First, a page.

Double Ten Agreement

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Leaders of the CPC and Kuomintang (From the right: Mao Zedong, Wang Shijie, Zhang Qun, Chiang Kai-shek, Chiang Ching-kuo, and Patrick Jay Hurley, US ambassador to China)

On October 10, 1945, the "Double Ten Agreement 双十协定," formally known as the "Summary of Conversations" between Kuomintang representatives Wang Shijie, Zhang Zhizhong and Shao Lizi and Communist Party representatives Zhou Enlai and Wang Ruofei, was signed in Chongqing.

The agreement included twelve articles: 1) Basic principles on constructing a new China by peaceful methods; 2) Political democratization; 3) Starting a new Congress or Assembly; 4) Freedom of the people; 5) Legalization of political parties; 6) Problems of Secret Service; 7) Problems of releasing political prisoners; 8) Local self-government; 9) Re-planning and management of the post-war Chinese armed forces; 10) Issues on the local government in liberated areas; 11) Issue on traitors and puppet governments; and 12) Issue of surrender.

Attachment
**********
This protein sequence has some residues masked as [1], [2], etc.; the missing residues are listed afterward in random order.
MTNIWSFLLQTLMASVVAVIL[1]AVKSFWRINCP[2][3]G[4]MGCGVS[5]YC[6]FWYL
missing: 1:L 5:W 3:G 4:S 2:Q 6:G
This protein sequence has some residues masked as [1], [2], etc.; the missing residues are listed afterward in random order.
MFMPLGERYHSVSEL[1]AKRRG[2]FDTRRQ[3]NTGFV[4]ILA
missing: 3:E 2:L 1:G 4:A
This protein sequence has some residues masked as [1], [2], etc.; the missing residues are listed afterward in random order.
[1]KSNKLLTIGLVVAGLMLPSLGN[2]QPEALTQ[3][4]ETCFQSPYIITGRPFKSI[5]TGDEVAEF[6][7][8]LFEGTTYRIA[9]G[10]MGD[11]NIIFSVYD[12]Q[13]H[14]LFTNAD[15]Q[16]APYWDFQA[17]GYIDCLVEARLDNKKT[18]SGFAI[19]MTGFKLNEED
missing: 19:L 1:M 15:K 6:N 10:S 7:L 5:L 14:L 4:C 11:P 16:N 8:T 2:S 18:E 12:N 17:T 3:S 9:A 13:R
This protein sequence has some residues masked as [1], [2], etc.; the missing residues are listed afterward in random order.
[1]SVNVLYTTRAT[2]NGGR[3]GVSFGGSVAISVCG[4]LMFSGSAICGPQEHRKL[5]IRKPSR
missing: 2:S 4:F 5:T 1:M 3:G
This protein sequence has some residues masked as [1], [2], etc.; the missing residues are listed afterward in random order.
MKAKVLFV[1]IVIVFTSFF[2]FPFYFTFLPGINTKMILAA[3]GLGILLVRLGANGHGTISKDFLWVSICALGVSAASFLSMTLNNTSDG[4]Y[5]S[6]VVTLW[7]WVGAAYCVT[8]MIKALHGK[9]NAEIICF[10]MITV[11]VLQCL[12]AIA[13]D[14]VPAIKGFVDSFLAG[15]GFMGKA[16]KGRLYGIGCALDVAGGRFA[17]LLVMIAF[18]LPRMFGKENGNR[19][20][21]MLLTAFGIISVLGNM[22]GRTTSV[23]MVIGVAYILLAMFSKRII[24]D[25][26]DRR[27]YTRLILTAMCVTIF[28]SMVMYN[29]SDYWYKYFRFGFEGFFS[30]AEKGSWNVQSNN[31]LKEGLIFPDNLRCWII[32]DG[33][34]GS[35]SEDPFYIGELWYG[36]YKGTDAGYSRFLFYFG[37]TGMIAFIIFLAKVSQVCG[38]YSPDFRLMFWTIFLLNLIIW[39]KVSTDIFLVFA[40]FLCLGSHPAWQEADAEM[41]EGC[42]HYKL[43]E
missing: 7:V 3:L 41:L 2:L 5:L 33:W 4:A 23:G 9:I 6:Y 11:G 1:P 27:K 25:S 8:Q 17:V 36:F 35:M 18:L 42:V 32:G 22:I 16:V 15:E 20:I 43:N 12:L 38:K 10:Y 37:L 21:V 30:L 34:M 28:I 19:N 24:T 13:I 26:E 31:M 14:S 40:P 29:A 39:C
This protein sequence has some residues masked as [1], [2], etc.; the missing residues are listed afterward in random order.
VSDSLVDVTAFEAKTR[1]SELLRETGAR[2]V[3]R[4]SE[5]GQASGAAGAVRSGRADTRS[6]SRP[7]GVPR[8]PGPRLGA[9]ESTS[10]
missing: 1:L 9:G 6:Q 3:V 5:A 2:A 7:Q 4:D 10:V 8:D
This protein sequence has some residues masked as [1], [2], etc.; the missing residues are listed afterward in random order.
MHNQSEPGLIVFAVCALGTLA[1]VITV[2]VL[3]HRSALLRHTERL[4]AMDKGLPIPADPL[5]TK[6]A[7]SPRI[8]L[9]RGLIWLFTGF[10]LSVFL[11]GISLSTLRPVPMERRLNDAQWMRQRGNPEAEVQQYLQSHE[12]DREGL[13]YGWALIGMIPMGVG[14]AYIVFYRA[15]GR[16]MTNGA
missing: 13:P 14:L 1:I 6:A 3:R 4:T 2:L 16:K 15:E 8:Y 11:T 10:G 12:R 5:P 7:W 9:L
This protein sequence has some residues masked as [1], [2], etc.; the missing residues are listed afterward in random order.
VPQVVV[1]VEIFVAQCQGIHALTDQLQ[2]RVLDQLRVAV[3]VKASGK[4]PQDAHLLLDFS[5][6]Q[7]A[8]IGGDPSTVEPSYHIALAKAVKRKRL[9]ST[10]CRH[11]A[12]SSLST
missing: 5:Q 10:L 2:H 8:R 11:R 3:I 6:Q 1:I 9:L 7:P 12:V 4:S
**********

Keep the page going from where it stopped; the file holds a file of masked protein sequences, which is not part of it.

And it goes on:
The Kuomintang agreed to the basic principles on constructing a new China by peaceful methods, admitted the equal legal status of different parties and some certain democratic rights of the people, and promised to hold a "Political Discussion Conference," but refused to admit the regime of the Communist Party of China and its armed forces in the liberated areas.